Biden officials accelerating monkeypox vaccine effort with 1.8 million additional doses and other steps

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That includes boosting the supply with an additional 1.8 million doses of the Jynneos monkeypox vaccine, accelerating the timeline of vaccine distribution from the U.S. Department of Health and Human Services. HHS is also launching a new program focused on making vaccines available and involving at-risk communities in major events that attract LGBTQ communities. And the administration is pre-positioning doses of an antiviral treatment for individuals who test positive.

The details, gathered in a White House fact sheet, were first shared with CNN.

The announcements come as the latest data from the U.S. Centers for Disease Control and Prevention says more than 13,500 cases of monkeypox have been reported in the United States, with more than 39,000 cases worldwide as of Wednesday night. There have been zero deaths in the US. Most cases of monkeypox in the current outbreak have been linked to sexual activity. According to CDC guidelines, “monkeypox can spread to anyone” through close contact, which is often skin-to-skin, as well as intimate contact that includes sex, hugging, massaging and kissing. Men who have sex with men are at high risk of contracting the virus.

In a briefing Thursday morning, along with HHS Secretary Xavier Becerra and CDC Director Dr. Rochelle Walensky, Bob Fenton, White House Monkeypox Response Coordinator, announced: “We have accelerated phase four of our national vaccine strategy. As of Monday, an additional 1.8 million vaccine doses will be available for jurisdictions to order.” That accelerated allocation phase will give states and jurisdictions greater insight into how much of the vaccine they can expect as they make plans to distribute it.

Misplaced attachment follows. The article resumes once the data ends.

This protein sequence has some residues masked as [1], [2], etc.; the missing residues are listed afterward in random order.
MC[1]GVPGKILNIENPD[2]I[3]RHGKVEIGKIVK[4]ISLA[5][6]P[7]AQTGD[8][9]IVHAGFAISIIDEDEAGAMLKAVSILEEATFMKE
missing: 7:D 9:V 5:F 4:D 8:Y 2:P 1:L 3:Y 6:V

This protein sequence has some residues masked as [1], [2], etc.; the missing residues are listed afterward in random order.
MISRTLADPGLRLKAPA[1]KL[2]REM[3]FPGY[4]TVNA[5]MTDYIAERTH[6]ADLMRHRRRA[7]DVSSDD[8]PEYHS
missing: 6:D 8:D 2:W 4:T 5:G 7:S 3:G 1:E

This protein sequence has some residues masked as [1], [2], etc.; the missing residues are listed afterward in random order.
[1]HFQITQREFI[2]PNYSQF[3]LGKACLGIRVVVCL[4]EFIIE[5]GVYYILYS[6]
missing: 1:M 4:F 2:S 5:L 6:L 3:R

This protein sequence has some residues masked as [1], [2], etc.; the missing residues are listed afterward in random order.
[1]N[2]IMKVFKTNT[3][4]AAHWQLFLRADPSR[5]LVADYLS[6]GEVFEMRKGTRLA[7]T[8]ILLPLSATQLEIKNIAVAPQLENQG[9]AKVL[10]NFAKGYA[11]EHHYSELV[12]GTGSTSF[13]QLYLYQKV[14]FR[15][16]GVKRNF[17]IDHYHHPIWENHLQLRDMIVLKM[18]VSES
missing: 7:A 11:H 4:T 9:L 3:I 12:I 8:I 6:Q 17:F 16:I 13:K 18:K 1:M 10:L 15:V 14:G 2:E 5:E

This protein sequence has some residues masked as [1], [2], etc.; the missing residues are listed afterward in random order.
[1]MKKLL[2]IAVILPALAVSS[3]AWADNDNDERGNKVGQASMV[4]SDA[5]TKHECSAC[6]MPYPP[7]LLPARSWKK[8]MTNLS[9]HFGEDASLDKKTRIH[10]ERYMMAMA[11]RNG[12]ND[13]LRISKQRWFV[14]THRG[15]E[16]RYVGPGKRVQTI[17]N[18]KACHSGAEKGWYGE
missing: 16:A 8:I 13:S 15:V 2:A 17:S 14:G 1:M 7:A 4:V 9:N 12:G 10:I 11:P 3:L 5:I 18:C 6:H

The Biden administration is also providing more resources to local jurisdictions to help the transition to the new type of injection to stretch vaccine stocks. The administration encourages states to administer the Jynneos vaccine intradermally — or between the layers of skin — rather than subcutaneously, or under the skin, allowing providers to expand supplies in one standard-dose vial. Los Angeles County in California and Fulton County in Georgia have both switched completely to the intradermal vaccine, a White House official told CNN, as the administration provides “technical assistance, support and resources to jurisdictions in the process of adopting and expanding of intradermal administration.”

The officials also unveiled a new program aimed at reaching the population at highest risk — gay and bisexual men — who have made up the majority of confirmed cases so far.

“HHS is launching a pilot program that will provide up to 50,000 doses from the national supply to be made available for pride and other events involving many gay and bisexual men,” Fenton said Thursday, calling it an “important” and “innovative” way. to support local efforts to reduce spread.

One of the upcoming events is the Charlotte Pride Festival and Parade this weekend in North Carolina. Officials acknowledge that this effort will not prevent the spread around these events, as the vaccine does not provide full immunity until two weeks after the second dose. But it’s an effort to raise awareness and meet people where they are.

The CDC also provides “assistance and support to jurisdictions to prepare for these major events, including helping develop vaccine and testing strategies to stand up in and around these events, developing tools for information gathering.” from event attendees, and providing messaging and communication resources about vaccines, testing, and strategies to reduce one’s risk of contracting the virus,” the White House fact sheet said.